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As I have mentioned many times, I don’t fancy myself a programmer. I can hold my own (sometimes) with certain languages, such as Bash and PowerShell. And while I can follow the logic with other languages, like HTML and JavaScript, programming is not my cup of tea. Yet, I tip my hat to those folks who can and do feel “hand in glove” when plugged-in to the matrix and creating something new.

SEE: Meet the hackers who earn millions for saving the web, one bug at a time (cover story PDF) (TechRepublic)

I’m much more comfortable managing systems and network infrastructure and feel right at home in a network closet checking/running cabling, managing switches, routers, and firewalls than hammering text that may or may not do what my mind is telling me it should do. Why are you sharing this with us, you might be thinking? Well, it’s simple–I don’t much care for database administration (DBA) either. Like programming, I see the benefit and need for qualified, talented personnel, but much like writing code, that also is not my cup of tea.

SEE: Top 5 programming languages data admins should know (free PDF) (TechRepublic)

For admins who are wizards with databases (DB) or those who wish to develop their IT knowledge base and possibly meld their programming and systems/data management skills, specializing in DBA is a great (and potentially lucrative) way to proceed forward in your IT career. The programming languages below represent the top five that IT pros should be learning to put themselves in the best position for a DBA job–whether you’re just starting out or wanting to change gears, the languages below will help make it happen.

SEE: Top 5 programming languages web developers should know (free PDF) (TechRepublic)


Arguably the most popular, general-purpose language, Python has its hooks into everything. From systems management to web tools to database management and integration. When paired with established frameworks that plug in functionality, Python can be leveraged to perform data analysis, display, and storage—all from one development platform, shaving down development time and adding increased support from one of the largest support communities.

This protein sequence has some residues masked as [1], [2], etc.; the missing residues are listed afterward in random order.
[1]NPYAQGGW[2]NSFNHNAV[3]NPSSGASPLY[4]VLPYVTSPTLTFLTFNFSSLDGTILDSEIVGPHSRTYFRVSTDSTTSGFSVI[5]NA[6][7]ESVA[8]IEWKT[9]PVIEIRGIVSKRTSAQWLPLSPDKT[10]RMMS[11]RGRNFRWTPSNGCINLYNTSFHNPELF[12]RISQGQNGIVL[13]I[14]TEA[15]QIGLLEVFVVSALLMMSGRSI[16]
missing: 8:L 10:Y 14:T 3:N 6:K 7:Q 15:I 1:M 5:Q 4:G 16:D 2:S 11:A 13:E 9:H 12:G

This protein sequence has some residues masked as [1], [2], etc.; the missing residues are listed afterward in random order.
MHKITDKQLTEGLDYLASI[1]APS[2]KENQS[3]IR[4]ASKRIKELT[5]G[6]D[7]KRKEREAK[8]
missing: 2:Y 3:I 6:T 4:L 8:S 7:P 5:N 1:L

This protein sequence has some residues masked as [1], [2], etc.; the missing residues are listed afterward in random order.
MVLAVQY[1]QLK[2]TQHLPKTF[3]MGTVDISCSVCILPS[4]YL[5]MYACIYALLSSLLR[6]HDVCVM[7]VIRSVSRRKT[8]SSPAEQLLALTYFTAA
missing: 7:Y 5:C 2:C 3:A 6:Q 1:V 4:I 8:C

SEE: Python is eating the world: How one developer’s side project became the hottest programming language on the planet (TechRepublic cover story PDF)


Structured Query Language (SQL) is the de facto standard programming language used by many of the most popular database servers worldwide. While SQL does have its criticisms regarding design among others, the language is known to be robust and scalable, mixing expressions, queries, and statements to produce a wealth of methods to access and extract data sets small and large. One pitfall to be aware of is though many different vendors have adopted SQL-based software, not all SQL applications are compatible. There is a known lack of portability between implementations from one SQL developer to the next, which may cause growing pains for users new to DBA.

SEE: Top 5 programming languages mobile app developers should learn (TechRepublic)


The C suite of programming languages provides flexibility and efficiency when developing apps that run natively on system hardware. And while it can be leveraged to provide cross-platform support, it can also be used to develop applications that interface with relational databases to maximize resources of both the servers hosting the data and systems (or apps) accessing the hosted data. The high-performance nature of native apps is the payoff for the intricate nature of apps developed in C, C++, and C#.

SEE: Top 5 programming languages security admins should learn (TechRepublic)


R is a language whose strengths are based in statistical computing and used widely in data mining, statistical software, and data analysis. Given the nature of the data sets used in the above-mentioned types of databases, they tend to be fairly large and complex, making R the perfect language to handle the performance and computational requirements of managing such intricate data sets involving mathematical equations for analysis, display, and storing of data.

SEE: Top 5 programming languages systems admins should learn (TechRepublic)


While largely co-opted by web developers for complex, interactive websites, PHP also has strong ties to databases through its use of server-side scripting to power websites that utilize database connectivity for storing, writing, and retrieving records quickly and efficiently. The WordPress platform was built on PHP, and it has tight integration with databases to streamline web development, build websites based on a templating system, and aid HTML-based sites in loading faster across all supported platforms and apps.